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Unused Story Files Stories – Tough Gal Waitress

 

Does the Tough Gal Waitress Story Make a Point about Presentation Skills?

This will be my final post in my “stories in search of a point” series – but we’re going to change it up a bit.

I could see a few points that could come out of this next story but here’s the twist – I’d like to see if there’s a point I could make that relates to presentation skills.  After all, the programs I do are all geared toward presentation skills so it would be good if the point of the story could some how be tied back to presentation skills.

Here’s the story… you supply the point!

Tough Gal Waitress

It was the summer I was working the graveyard shift at the Truck Haven Café restaurant in Jefferson, Iowa.

It was about 11 PM on a Saturday night and the place was packed.  We had several large parties in the back section and all the booths were full.  There were only two waitresses and one cook that night so we were hustling, trying to keep up.

I was at the food pick up window when I heard a commotion.  I spun around and there are two dudes in the back section where the big tables were and they were in a bear hug.  One of the men was dressed like he’d just come from a wedding and the other man was dressed like he’d come from a softball game.  I guess it was the body language of their companions that let me know that this was not a friendly hug.   I can only guess that one guy had just swung at the other one and they were doing that boxing rope-a-dope move made famous by Mohammed Ali.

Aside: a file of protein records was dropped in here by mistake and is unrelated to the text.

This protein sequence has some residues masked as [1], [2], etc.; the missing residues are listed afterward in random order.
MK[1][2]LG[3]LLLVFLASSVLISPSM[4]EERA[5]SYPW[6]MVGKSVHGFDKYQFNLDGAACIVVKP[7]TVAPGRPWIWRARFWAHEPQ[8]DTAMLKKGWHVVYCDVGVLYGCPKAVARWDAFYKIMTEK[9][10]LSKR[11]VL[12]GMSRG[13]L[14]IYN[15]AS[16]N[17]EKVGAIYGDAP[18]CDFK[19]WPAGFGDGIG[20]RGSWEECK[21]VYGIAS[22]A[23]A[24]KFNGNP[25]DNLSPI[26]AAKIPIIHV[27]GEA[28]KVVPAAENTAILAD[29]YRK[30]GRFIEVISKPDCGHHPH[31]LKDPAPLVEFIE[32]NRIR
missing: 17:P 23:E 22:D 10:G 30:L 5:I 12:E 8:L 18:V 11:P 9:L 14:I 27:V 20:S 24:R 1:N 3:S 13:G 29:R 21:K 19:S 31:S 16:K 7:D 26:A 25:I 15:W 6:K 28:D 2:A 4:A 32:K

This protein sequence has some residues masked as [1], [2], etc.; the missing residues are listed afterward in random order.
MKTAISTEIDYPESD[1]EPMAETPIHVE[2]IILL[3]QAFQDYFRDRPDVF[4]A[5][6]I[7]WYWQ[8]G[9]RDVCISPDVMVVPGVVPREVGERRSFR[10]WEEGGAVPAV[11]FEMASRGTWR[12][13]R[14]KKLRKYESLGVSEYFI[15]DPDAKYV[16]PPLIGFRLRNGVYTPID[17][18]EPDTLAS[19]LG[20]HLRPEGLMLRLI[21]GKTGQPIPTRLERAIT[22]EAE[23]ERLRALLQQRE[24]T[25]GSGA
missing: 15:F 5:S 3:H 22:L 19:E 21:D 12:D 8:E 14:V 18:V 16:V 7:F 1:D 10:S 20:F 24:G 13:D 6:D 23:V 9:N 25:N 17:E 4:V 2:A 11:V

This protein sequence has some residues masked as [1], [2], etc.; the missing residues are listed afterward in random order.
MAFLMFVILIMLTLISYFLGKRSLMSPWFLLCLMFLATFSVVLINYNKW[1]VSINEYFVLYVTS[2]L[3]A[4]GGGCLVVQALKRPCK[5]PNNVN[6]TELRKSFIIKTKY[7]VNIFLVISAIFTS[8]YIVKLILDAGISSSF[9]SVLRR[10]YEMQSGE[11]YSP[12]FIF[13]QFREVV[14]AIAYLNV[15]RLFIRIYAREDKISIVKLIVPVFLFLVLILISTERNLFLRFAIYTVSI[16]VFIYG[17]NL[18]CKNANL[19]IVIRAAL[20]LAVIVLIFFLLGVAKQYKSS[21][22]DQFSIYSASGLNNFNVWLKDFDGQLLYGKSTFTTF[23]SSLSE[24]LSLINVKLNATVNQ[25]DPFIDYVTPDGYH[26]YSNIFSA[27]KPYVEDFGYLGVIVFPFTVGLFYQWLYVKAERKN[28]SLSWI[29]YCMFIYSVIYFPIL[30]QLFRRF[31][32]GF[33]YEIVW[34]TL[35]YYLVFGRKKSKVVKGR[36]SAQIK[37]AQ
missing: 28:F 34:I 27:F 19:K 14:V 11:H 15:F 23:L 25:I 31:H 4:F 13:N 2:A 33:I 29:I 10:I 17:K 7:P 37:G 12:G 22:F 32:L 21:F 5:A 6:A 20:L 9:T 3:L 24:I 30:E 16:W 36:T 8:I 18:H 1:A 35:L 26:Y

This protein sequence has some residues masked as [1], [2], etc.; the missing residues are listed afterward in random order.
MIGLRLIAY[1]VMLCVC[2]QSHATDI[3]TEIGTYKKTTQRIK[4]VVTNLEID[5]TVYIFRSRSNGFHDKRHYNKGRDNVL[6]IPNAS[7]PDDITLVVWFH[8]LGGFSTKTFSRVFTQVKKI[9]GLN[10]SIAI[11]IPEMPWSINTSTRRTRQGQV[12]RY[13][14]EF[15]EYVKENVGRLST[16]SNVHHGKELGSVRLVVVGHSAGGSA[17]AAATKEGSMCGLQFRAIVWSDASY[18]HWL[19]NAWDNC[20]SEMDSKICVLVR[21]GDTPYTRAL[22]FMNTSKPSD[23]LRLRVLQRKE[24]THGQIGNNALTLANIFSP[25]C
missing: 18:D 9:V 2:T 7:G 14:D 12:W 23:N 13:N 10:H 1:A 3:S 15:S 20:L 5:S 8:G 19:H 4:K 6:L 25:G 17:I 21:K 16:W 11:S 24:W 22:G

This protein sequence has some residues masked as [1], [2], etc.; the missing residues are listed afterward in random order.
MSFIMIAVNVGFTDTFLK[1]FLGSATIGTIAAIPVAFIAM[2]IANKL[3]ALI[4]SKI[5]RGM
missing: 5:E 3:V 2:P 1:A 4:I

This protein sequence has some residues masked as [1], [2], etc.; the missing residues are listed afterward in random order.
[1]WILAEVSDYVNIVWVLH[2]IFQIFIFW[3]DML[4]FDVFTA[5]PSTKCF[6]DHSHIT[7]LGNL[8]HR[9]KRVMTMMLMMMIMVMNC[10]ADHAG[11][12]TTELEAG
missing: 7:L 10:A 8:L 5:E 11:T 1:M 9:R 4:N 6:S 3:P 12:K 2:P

In the deepest, loudest voice I could muster I simultaneously hollered across the restaurant “KNOCK IT OFF OR I’M CALLING THE COPS” and stormed the distance to where the rope-a-dope twins stood.  I possessed far more assertiveness and authority than I had the right to exude as a naïve 19-year-old chick from a small town in Iowa.

I broke up the fight and luckily for me, the baseball team had just finished their meal and got up to leave while the wedding party was just starting to eat.  The two warring factions were being naturally separated.  I went to the cash registered and checked out the softball crew, placating them with, “Yeah, yeah, yeah.  They’re real jerks …”  When softball team left, I went back and placated the wedding party, “Yeah, yeah, yeah, they were real jerks, …”

When it seemed clear that the storm had passed, I went into the back of the restaurant where the dishwasher was… and started bawling.

What’s the Moral of the Story?  Can It Be Tied Back to Presentation Skills?

I want to hear from you!  Please add your comment and recommendations!

 

 

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